About us

Newsroom

To overview

12/12/2017 - Ancient Bird in an Oversized Tuxedo

Frankfurt, 12/12/2017. Together with a team from New Zealand, Senckenberg scientist Dr. Gerald Mayr described a hitherto unknown fossil giant penguin species. The excavated bones indicate that the penguin stood over 1.7 meters tall in life and reached a body weight of approx. 100 kilograms. In their study, published today in the scientific journal “Nature Communications,” the researchers show that throughout geological history, “gigantism” was not a rare occurrence in early penguins and probably developed as a result of the birds’ flightlessness.

Artististic reconstruction of Kumimanu biceae in size comparison to a human diver.  © Senckenberg
Artististic reconstruction of Kumimanu biceae
in size comparison to a human diver. © Senckenberg

In the Maori language, Kumi means “monster” and manu is the word for “bird” – thus, it can already be deduced from the newly discovered fossil penguin’s scientific name that this involves no ordinary discovery.

“We examined the wing and leg bones of this penguin and quickly realized that we were looking at a previously unknown species,” explains Dr. Gerald Mayr of the Senckenberg Research Institute in Frankfurt, and he continues, “The size of the bones indicates that this species stood over 1.7 meters tall and weighed more than 100 kilograms.”

The new discovery thus counts among the largest fossil penguin species, only surpassed in body size by a fossil species from Antarctica, which, however, is only known from very fragmented remains.

The partly prepared skeleton of the Paleocene giant penguin Kumimanu biceae. The rectangles emphasize the humerus and a bone from the shoulder girdle (coracoid), which are shown separated from the original bone cluster. © Senckenberg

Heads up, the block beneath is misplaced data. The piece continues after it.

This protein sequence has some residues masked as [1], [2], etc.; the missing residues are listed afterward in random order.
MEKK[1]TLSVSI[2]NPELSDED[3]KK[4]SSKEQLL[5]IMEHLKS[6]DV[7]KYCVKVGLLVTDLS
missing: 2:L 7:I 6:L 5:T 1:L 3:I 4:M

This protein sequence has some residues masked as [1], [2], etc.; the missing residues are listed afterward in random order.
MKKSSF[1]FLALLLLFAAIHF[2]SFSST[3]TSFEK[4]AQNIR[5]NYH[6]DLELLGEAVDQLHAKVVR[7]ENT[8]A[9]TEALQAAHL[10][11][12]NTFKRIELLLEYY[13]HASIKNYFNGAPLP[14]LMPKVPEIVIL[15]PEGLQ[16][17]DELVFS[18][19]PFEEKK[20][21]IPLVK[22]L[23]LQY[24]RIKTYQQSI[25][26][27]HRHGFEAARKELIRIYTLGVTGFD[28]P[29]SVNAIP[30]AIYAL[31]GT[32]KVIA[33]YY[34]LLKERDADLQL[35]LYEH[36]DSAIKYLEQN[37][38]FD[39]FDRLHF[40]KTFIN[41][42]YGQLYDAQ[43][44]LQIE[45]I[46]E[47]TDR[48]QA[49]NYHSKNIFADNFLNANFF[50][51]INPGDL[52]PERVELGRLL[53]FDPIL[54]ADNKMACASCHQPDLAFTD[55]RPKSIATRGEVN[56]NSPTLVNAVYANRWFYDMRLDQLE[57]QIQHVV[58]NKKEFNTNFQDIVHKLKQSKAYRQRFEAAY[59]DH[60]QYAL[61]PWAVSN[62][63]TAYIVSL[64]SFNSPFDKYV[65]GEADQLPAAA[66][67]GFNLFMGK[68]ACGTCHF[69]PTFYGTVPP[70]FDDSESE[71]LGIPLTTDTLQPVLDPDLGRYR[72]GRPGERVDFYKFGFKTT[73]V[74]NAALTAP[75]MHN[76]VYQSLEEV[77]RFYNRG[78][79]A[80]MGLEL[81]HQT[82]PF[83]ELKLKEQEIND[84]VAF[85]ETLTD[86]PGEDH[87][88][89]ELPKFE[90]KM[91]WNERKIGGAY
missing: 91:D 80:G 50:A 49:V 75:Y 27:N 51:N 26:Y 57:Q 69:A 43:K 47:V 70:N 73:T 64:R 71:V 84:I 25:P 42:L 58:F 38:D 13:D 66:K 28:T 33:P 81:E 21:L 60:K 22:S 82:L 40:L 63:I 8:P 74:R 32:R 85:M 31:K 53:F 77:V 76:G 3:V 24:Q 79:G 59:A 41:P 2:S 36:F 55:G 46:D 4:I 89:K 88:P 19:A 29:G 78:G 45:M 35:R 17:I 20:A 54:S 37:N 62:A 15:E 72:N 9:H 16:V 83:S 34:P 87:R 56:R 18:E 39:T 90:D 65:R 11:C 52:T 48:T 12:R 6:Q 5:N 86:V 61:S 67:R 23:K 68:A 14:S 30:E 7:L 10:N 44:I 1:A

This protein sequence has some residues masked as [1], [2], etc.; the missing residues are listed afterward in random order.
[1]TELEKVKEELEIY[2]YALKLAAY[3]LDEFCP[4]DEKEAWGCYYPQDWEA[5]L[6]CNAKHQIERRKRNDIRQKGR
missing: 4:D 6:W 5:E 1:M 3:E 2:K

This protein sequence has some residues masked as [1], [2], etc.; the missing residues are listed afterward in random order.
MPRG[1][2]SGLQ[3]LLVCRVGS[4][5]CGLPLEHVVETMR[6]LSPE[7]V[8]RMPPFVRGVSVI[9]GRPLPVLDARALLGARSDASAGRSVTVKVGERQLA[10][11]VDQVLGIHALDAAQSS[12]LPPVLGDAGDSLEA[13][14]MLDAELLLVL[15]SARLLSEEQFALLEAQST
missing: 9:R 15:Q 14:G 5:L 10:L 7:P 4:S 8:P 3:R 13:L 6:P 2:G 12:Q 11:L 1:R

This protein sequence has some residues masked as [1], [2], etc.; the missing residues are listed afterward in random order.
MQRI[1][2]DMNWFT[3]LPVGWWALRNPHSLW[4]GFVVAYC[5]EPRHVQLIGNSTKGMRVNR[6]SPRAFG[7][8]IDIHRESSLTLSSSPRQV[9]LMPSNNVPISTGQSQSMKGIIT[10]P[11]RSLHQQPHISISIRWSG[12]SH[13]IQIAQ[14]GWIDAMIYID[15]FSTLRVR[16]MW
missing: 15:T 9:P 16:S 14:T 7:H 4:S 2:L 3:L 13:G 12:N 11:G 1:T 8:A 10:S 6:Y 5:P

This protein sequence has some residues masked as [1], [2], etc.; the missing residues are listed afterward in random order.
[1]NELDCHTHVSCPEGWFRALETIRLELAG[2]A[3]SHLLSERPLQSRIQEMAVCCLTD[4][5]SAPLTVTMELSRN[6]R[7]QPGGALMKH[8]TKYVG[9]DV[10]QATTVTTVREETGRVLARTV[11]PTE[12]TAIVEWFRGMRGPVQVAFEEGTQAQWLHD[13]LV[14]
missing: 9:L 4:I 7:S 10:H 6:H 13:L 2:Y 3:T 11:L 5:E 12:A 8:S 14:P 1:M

The partly prepared skeleton of the Paleocene giant penguin
Kumimanu biceae. The rectangles emphasize the humerus
and a bone from the shoulder girdle (coracoid), which
are shown separated from the original bone cluster.
© Senckenberg

The giant penguin’s fossilized remnants were found in the Otago region on New Zealand’s South Island. “Age datings reveal that the bird lived during the Late Paleocene, i.e., about 59 to 56 million years ago,” explains Mayr, and he adds, “The fossils are therefore among the oldest known penguin remains, and it is remarkable that even these early forms reached such an enormous size.” 

In the study, the ornithologist from Frankfurt and his colleagues from New Zealand further demonstrate that phylogenetically, the new discovery represents a rather archaic species, which is clearly differentiated from the giant penguins known to date from the geologically younger epochs of the Eocene and Oligocene. “Kumimanu shows that gigantism was not rare among early penguins, even at the earliest stage of their evolution,” adds Mayr.

The humerus (top) and a bone from the shoulder girdle (coracoid, bottom) of the Paleocene giant penguin Kumimanu biceae, compared to the corresponding bones of one of the largest fossil penguins known to date (Pachydyptes ponderosus from the Eocene in New Zealand) and those of an Emperor Penguin (Aptendodytes forsteri).  © Senckenberg
The humerus (top) and a bone from the shoulder girdle
(coracoid, bottom) of the Paleocene giant penguin